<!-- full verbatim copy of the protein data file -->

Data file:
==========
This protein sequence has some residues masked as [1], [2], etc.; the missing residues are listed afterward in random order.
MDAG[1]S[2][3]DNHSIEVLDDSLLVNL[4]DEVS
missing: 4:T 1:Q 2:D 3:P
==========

This protein sequence has some residues masked as [1], [2], etc.; the missing residues are listed afterward in random order.
MDAG[1]S[2][3]DNHSIEVLDDSLLVNL[4]DEVS
missing: 4:T 1:Q 2:D 3:P